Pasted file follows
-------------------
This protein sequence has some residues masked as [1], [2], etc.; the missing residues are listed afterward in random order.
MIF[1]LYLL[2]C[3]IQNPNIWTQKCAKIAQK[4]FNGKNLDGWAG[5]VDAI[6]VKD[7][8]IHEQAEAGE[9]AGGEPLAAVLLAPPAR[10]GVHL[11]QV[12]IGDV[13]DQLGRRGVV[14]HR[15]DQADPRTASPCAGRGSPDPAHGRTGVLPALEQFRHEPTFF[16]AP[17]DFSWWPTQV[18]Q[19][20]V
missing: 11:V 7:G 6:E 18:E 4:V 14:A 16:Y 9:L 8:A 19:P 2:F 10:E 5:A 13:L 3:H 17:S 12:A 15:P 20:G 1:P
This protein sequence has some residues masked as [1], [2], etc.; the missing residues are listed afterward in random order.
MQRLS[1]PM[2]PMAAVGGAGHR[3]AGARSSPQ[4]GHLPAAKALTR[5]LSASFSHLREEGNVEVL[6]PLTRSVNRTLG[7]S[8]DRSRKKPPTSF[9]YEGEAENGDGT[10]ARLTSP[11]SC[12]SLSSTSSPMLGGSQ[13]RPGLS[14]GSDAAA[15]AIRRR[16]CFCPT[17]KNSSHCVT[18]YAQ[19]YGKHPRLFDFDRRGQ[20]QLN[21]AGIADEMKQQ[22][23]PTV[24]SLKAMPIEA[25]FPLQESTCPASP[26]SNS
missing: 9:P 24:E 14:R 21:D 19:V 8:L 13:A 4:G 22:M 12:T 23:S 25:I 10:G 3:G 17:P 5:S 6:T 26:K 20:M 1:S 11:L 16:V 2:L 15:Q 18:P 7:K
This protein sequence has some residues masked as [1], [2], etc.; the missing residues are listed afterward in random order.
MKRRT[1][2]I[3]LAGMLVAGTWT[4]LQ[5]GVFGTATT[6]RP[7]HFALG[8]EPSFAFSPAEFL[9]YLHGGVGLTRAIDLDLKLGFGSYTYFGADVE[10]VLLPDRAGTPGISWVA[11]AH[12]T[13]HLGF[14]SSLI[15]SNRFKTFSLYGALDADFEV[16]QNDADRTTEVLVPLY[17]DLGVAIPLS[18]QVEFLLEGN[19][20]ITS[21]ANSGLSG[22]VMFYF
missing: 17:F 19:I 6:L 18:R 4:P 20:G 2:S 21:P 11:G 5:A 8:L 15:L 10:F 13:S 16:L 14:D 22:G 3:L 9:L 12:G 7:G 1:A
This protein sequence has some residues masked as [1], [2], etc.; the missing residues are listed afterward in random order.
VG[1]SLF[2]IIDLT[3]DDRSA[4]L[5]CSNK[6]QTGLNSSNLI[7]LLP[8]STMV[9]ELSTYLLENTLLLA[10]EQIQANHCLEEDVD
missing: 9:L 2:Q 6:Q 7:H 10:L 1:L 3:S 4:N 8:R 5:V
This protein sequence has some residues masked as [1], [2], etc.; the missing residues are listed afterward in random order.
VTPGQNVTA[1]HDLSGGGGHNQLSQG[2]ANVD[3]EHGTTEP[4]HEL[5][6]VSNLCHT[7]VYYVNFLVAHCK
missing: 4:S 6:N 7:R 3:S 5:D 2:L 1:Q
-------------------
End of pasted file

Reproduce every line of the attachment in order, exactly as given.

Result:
This protein sequence has some residues masked as [1], [2], etc.; the missing residues are listed afterward in random order.
MIF[1]LYLL[2]C[3]IQNPNIWTQKCAKIAQK[4]FNGKNLDGWAG[5]VDAI[6]VKD[7][8]IHEQAEAGE[9]AGGEPLAAVLLAPPAR[10]GVHL[11]QV[12]IGDV[13]DQLGRRGVV[14]HR[15]DQADPRTASPCAGRGSPDPAHGRTGVLPALEQFRHEPTFF[16]AP[17]DFSWWPTQV[18]Q[19][20]V
missing: 11:V 7:G 6:E 18:E 4:V 14:A 16:Y 9:L 8:A 19:P 2:F 10:E 5:A 13:L 3:H 17:S 12:A 15:P 20:G 1:P
This protein sequence has some residues masked as [1], [2], etc.; the missing residues are listed afterward in random order.
MQRLS[1]PM[2]PMAAVGGAGHR[3]AGARSSPQ[4]GHLPAAKALTR[5]LSASFSHLREEGNVEVL[6]PLTRSVNRTLG[7]S[8]DRSRKKPPTSF[9]YEGEAENGDGT[10]ARLTSP[11]SC[12]SLSSTSSPMLGGSQ[13]RPGLS[14]GSDAAA[15]AIRRR[16]CFCPT[17]KNSSHCVT[18]YAQ[19]YGKHPRLFDFDRRGQ[20]QLN[21]AGIADEMKQQ[22][23]PTV[24]SLKAMPIEA[25]FPLQESTCPASP[26]SNS
missing: 9:P 24:E 14:R 21:D 19:V 8:L 13:A 4:G 22:M 12:T 23:S 25:I 10:G 3:G 17:P 5:S 6:T 26:K 20:M 1:S 11:L 16:V 2:L 15:Q 18:P 7:K
This protein sequence has some residues masked as [1], [2], etc.; the missing residues are listed afterward in random order.
MKRRT[1][2]I[3]LAGMLVAGTWT[4]LQ[5]GVFGTATT[6]RP[7]HFALG[8]EPSFAFSPAEFL[9]YLHGGVGLTRAIDLDLKLGFGSYTYFGADVE[10]VLLPDRAGTPGISWVA[11]AH[12]T[13]HLGF[14]SSLI[15]SNRFKTFSLYGALDADFEV[16]QNDADRTTEVLVPLY[17]DLGVAIPLS[18]QVEFLLEGN[19][20]ITS[21]ANSGLSG[22]VMFYF
missing: 17:F 19:I 6:L 18:R 4:P 20:G 2:S 21:P 11:G 5:A 8:L 15:L 10:F 13:S 16:L 14:D 22:G 3:L 9:L 12:G 7:G 1:A
This protein sequence has some residues masked as [1], [2], etc.; the missing residues are listed afterward in random order.
VG[1]SLF[2]IIDLT[3]DDRSA[4]L[5]CSNK[6]QTGLNSSNLI[7]LLP[8]STMV[9]ELSTYLLENTLLLA[10]EQIQANHCLEEDVD
missing: 9:L 2:Q 6:Q 7:H 10:L 1:L 3:S 4:N 8:R 5:V
This protein sequence has some residues masked as [1], [2], etc.; the missing residues are listed afterward in random order.
VTPGQNVTA[1]HDLSGGGGHNQLSQG[2]ANVD[3]EHGTTEP[4]HEL[5][6]VSNLCHT[7]VYYVNFLVAHCK
missing: 4:S 6:N 7:R 3:S 5:D 2:L 1:Q